Russian President Vladimir Putin told the German daily newspaper BILD that he believes Russia's deteriorating relationship with the West was the result of many "mistakes" made by NATO, the US and Russia after the collapse of the Soviet Union.
"We have done everything wrong," Putin told BILD publisher Kai Diekmann and BILD politics editor Nikolaus Blome last week, according to a transcript provided to Business Insider.
"From the beginning, we failed to overcome Europe’s division. Twenty-five years ago, the Berlin Wall fell, but invisible walls were moved to the East of Europe. This has led to mutual misunderstandings and assignments of guilt. They are the cause of all crises ever since," he said.
The US, the former Soviet Union and the post-soviet states who wanted to join NATO should have "redefine[d] a zone in Central Europe that would not be accessible to NATO with its military structures," Putin said.
Instead, NATO embarked on an "expansion to the east," allowing the post-Soviet Baltic states — Estonia, Latvia and Lithuania — to join the organization. This resulted from the US' desire for "complete victory over the Soviet Union" after the Cold War ended in 1991, Putin claimed.
Putin has recently been upping his rhetoric toward the West. Significantly, the Russian leader — who is currently juggling Moscow's intervention in both Syria and eastern Ukraine — began 2016 by designating NATO a "threat" in an updated paper on Russia’s national-security strategy.
"They wanted to sit on the throne in Europe alone. ... You can also see this striving for an absolute triumph in the American missile defense plans," Putin said in the interview, referring to the US' plans to construct a missile-defense shield that Russia has staunchly opposed.
(White House Photo)
Russia's annexation of Crimea in March of 2014, Putin told BILD, was simply the Kremlin's way of protecting the people of Crimea from being confined within the borders imposed upon them by the US and Europe after the West claimed victory in the Cold War.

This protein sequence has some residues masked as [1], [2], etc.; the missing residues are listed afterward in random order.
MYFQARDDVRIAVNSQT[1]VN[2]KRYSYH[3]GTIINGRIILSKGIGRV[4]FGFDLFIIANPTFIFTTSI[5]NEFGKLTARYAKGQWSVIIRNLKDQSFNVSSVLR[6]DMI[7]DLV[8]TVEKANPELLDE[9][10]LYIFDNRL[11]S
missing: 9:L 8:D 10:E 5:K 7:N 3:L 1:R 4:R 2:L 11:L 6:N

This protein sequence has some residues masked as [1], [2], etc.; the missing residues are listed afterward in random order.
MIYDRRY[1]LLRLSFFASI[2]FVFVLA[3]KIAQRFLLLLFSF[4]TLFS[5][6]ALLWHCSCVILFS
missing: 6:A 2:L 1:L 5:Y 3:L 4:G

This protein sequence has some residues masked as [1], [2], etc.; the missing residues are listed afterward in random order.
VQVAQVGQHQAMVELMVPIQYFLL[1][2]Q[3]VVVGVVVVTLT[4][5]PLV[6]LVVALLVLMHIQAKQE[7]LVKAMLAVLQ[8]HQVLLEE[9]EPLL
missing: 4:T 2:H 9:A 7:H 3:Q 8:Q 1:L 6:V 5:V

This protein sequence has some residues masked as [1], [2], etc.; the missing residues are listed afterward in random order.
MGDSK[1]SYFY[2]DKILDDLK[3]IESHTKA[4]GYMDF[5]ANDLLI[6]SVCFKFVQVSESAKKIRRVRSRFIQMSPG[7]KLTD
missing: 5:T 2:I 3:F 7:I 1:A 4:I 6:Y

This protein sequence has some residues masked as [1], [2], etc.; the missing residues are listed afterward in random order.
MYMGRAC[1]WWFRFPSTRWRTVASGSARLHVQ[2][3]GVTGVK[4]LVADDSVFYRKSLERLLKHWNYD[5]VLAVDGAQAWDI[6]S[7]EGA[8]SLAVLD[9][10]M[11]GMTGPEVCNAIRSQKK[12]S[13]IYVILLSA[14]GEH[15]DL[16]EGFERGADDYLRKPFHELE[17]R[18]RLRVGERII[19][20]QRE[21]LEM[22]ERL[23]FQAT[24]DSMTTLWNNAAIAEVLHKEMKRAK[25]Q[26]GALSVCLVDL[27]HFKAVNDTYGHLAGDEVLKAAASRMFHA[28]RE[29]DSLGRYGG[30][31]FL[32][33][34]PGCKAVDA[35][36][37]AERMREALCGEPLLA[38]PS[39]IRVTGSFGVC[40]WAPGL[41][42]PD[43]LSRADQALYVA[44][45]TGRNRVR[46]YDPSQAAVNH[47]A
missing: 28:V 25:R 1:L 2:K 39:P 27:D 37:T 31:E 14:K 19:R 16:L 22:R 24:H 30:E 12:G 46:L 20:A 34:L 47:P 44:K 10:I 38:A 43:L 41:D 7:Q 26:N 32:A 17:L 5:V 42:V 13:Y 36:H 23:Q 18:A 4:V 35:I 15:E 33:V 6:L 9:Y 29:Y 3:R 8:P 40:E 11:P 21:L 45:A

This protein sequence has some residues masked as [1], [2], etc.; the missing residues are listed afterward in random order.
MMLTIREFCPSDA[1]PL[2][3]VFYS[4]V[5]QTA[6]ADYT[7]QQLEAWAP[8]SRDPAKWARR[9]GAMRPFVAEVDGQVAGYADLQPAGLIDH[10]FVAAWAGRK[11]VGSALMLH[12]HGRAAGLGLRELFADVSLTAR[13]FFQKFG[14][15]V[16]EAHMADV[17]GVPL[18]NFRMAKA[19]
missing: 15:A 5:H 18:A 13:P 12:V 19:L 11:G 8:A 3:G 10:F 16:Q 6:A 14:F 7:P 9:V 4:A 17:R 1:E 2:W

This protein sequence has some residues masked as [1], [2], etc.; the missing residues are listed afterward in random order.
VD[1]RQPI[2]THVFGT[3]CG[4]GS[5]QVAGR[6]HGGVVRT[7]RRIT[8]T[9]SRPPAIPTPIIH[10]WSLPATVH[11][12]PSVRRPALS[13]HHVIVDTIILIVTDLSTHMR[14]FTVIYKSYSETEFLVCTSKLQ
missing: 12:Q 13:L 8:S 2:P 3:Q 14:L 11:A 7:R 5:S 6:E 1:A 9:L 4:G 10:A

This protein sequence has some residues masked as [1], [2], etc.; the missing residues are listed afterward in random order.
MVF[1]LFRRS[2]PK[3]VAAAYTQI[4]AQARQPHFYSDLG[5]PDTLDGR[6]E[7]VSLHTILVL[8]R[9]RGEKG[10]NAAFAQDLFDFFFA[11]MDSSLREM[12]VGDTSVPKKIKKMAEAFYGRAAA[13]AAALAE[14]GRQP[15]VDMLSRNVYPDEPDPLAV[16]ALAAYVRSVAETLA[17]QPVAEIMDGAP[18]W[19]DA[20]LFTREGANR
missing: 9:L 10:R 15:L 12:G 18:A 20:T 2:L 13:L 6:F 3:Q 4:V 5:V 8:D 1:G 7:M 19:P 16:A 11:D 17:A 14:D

"Our soldiers have merely prevented the Ukrainian troops on Crimea from impeding the freedom of expression of the people," Putin said. "For me, it is not borders and state territories that matter, but people’s fortunes."
"If the Kosovars have the right to self-determination, why should people in Crimea not have it?" Putin asked, referring to the UN's determination in 2008 that Kosovo should become independent of Serbia.
(Alexei Druzhinin/RIA Novosti/Krem/Reuters)
Putin, however, conceded that Russia has made its own mistakes since the end of the Cold War.
"We were too late," he said. "If we had presented our national interests more clearly from the beginning, the world would still be in balance today."
"After the demise of the Soviet Union, we had many problems of our own for which no one was responsible but ourselves: the economic downfall, the collapse of the welfare system, the separatism, and of course the terror attacks that shook our country," he continued. "In this respect, we do not have to look for guilty parties abroad."
Russia launched a military intervention in Syria last September, and has reportedly been bolstering the pro-Russia rebels in eastern Ukraine since the crisis erupted there in 2014.
Putin continues to deny that the Kremlin ever sent ground troops to fight in Ukraine, stating recently that any Russian soldiers there are either volunteers or "advisers."
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